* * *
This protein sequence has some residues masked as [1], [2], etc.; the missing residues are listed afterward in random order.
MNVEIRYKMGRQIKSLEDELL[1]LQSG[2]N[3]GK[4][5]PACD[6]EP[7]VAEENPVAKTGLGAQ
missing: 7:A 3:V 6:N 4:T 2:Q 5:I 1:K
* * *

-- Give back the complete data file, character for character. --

This protein sequence has some residues masked as [1], [2], etc.; the missing residues are listed afterward in random order.
MNVEIRYKMGRQIKSLEDELL[1]LQSG[2]N[3]GK[4][5]PACD[6]EP[7]VAEENPVAKTGLGAQ
missing: 7:A 3:V 6:N 4:T 2:Q 5:I 1:K